|Authors||Baker JC, Ostrander JH, Lem S, Broadwater G, Bean GR, D'Amato NC, Goldenberg VK, Rowell C, Ibarra-Drendall C, Grant T, Pilie PG, Vasilatos SN, Troch MM, Scott V, Wilke LG, Paisie C, Rabiner SM, Torres-Hernandez A, Zalles CM, Seewaldt VL|
|Journal||Cancer Epidemiol. Biomarkers Prev. Volume: 17 Issue: 8 Pages: 1884-90|
|Publish Date||2008 Aug|
Currently, we lack biomarkers to predict whether high-risk women with mammary atypia will respond to tamoxifen chemoprevention.Thirty-four women with cytologic mammary atypia from the Duke University High-Risk clinic were offered tamoxifen chemoprevention. We tested whether ESR1 promoter hypermethylation and/or estrogen receptor (ER) protein expression by immunohistochemistry predicted persistent atypia in 18 women who were treated with tamoxifen for 12 months and in 16 untreated controls.We observed a statistically significant decrease in the Masood score of women on tamoxifen chemoprevention for 12 months compared with control women. This was a significant interaction effect of time (0, 6, and 12 months) and treatment group (tamoxifen versus control) P = 0.0007. However, neither ESR1 promoter hypermethylation nor low ER expression predicted persistent atypia in Random Periareolar Fine Needle Aspiration after 12 months tamoxifen prevention.Results from this single institution pilot study provide evidence that, unlike for invasive breast cancer, ESR1 promoter hypermethylation and/or low ER expression is not a reliable marker of tamoxifen-resistant atypia.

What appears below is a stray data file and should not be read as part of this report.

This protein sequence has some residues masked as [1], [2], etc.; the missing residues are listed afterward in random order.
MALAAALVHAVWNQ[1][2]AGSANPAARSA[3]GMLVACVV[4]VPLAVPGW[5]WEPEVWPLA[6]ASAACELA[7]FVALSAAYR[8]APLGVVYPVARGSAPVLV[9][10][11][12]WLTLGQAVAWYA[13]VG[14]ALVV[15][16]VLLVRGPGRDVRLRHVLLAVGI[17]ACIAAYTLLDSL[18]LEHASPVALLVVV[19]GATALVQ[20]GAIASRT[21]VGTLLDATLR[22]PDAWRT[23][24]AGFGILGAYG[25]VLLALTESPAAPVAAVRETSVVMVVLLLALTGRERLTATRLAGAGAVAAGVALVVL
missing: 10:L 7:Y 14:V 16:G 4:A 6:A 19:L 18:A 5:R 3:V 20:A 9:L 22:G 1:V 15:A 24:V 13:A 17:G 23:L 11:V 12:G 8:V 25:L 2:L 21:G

|Full Text||Full text available on PubMed Central|